120v Vacuum Motor - RC Groups
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Oct 07, 2017, 10:43 PM
Registered User
Help!

120v Vacuum Motor


I have an old vacuum motor, and I was planning on doing something with it. Immediately, I came across the problem of "how exactly do you connect stuff like this to the wall socket?" Clearly I have never worked with wall outlets or AC current at all really. I was hoping someone could help me figure out how to wire this. I'm assuming it's just positive to hot and negative to neutral, but I'd rather ask for help than burn my house down. Also, there is a third wire on this but I'm not sure what it isn't for because this is a brushed motor. Please let me know if I have this right or if someone could give me a better explainatiin of what's going on that would be great. Also let me know if anyone has ideas that I could use this for. Thanks so much!
-Eric
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Oct 07, 2017, 11:25 PM
Wake up, feel pulse, be happy!
Piece's Avatar
That is a brushed DC motor. If you plug it straight into alternating current, you will have a terrifying joy buzzer.

Go back to your vacuum and find the rectifier circuit which originally went between the motor and the on/off switch (possibly packaged as one unit). That's what takes the incoming AC and converts it to DC for the motor. It's a common setup in appliances where a typical AC induction motor would spin too slowly and belting/gearing is impractical.

The third wire is a ground wire. It would be a good idea to connect it to a grounded outlet, but it's not functionally necessary.

As always, safety, caution, blah blah, pay attention and so on and so forth.
Oct 08, 2017, 12:26 AM
just look at it smokin'
z-matrix's Avatar
Quote:
Originally Posted by Piece
That is a brushed DC motor. If you plug it straight into alternating current, you will have a terrifying joy buzzer.

Go back to your vacuum and find the rectifier circuit which originally went between the motor and the on/off switch (possibly packaged as one unit). That's what takes the incoming AC and converts it to DC for the motor. It's a common setup in appliances where a typical AC induction motor would spin too slowly and belting/gearing is impractical.

The third wire is a ground wire. It would be a good idea to connect it to a grounded outlet, but it's not functionally necessary.

As always, safety, caution, blah blah, pay attention and so on and so forth.
Hello Piece!

A universal motor works from ac and dc too
there is a field winding that is connected in series with the armature (2 brushes) and the polarity of the voltage does not matter.
I have one too and it works from 240V AC and spins even at 5V DC
Efficiency is very low (30-40%?) and it is noisy, spins like crazy, eats 1200W.


Z
Oct 08, 2017, 09:01 AM
Registered User
pilotpete2's Avatar
Quote:
Originally Posted by Piece
That is a brushed DC motor. If you plug it straight into alternating current, you will have a terrifying joy buzzer.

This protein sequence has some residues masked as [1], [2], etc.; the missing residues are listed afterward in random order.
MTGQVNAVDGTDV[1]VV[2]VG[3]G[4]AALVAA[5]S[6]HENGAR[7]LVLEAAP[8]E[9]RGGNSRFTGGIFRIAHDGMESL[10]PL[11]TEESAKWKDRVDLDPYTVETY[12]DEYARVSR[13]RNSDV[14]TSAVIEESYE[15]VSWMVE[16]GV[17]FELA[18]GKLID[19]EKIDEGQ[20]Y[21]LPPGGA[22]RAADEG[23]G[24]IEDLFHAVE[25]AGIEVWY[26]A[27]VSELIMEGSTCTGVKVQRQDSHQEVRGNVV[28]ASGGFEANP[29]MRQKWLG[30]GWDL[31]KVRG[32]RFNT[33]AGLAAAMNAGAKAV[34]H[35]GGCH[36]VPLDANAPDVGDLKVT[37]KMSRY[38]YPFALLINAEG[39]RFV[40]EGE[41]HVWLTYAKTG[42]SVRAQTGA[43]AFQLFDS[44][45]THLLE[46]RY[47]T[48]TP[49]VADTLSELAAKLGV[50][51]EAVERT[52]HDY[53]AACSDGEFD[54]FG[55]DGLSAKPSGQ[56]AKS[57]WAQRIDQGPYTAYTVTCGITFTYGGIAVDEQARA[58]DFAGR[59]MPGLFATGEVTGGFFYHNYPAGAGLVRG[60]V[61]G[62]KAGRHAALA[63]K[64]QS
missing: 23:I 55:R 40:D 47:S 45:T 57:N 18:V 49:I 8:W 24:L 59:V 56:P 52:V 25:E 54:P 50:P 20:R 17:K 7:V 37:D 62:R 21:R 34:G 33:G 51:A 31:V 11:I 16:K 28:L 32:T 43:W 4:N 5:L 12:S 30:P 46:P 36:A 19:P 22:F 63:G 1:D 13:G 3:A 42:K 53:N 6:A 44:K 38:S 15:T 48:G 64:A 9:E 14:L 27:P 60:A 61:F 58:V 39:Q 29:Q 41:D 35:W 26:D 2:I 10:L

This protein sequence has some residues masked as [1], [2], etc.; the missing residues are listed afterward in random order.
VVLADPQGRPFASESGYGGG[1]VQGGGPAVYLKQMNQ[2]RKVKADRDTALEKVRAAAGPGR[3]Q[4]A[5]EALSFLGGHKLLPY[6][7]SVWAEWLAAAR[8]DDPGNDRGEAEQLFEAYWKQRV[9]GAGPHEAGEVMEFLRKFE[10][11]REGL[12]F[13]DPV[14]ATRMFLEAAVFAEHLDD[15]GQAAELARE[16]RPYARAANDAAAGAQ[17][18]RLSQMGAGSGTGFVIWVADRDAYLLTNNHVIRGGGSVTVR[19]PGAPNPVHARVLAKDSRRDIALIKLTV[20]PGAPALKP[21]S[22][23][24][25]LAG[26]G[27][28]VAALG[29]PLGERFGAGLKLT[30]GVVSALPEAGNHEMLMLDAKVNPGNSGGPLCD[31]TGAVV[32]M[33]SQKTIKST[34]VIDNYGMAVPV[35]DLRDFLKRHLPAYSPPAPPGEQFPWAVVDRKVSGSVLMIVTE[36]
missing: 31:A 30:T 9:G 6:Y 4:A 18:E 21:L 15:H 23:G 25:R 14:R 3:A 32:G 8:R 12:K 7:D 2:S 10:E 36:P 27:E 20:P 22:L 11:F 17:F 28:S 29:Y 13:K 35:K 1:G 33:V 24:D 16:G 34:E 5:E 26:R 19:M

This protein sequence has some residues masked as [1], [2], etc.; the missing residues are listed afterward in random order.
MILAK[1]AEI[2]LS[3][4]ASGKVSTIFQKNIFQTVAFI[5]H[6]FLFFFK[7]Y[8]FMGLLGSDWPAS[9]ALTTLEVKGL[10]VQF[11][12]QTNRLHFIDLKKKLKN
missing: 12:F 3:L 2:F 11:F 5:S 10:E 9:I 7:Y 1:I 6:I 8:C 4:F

Go back to your vacuum and find the rectifier circuit which originally went between the motor and the on/off switch (possibly packaged as one unit). That's what takes the incoming AC and converts it to DC for the motor. It's a common setup in appliances where a typical AC induction motor would spin too slowly and belting/gearing is impractical.

The third wire is a ground wire. It would be a good idea to connect it to a grounded outlet, but it's not functionally necessary.

As always, safety, caution, blah blah, pay attention and so on and so forth.
Definitly not a PM DC motor, but a universal field wound motor. Most homes have more of these motors tha any other type. Every corded hand held power tool and counter top kitchen appliance depend on these simple and practical devices.
Pete
Oct 08, 2017, 04:16 PM
I am a nice guy! Really!
Elove, you are playing with lethal voltage levels. Your questions indicate that you have no idea what you are doing. That is a sure combination to create a fatal accident. I suggest you do nothing with the motor until you learn a lot more about household power systems and their safe and proper use. You cannot possibly learn enough from a few responses on an R/C model forum.
Oct 10, 2017, 01:56 PM
Registered User
These motors are worthless, very high RPM and they run very hot. In fact all the power is used to turn the fan which is needed to cool the motor. It is just a side effect that it also creates a vacuum for cleaning.

If the armature has 9 or 12 poles it could be used to make a stator for a large outrunner. Even that would be useless as the slots are too small for good packing.

If you really want run it connect power to the large red and white wires.
Oct 14, 2017, 12:21 AM
Registered User
vollrathd's Avatar
FYI, these vacuum cleaner motors are universal type that will run on either AC or DC voltage. Big problem with them though. Never ever run them without the fan attached! If the fan is removed, there isn't much to limit the maximum RPM of the motor. It will wind up to far beyond its rated RPM, and destroy itself. It won't last 5 seconds.

That's why just about every power tool that uses this type of universal motor is also equipped with a fan. Both to cool the motor, and to limit maximum RPM under no load conditions.

We had this type of motor for closing power on the 2500 pound high voltage circuit breakers we made years ago. That motor was rated for 240 VAC and two horsepower. The motor gearbox design pulled up a pair of 700 pound springs through the gearbox. If the gearbox ever stripped a gear, there was never very much left of the motor.


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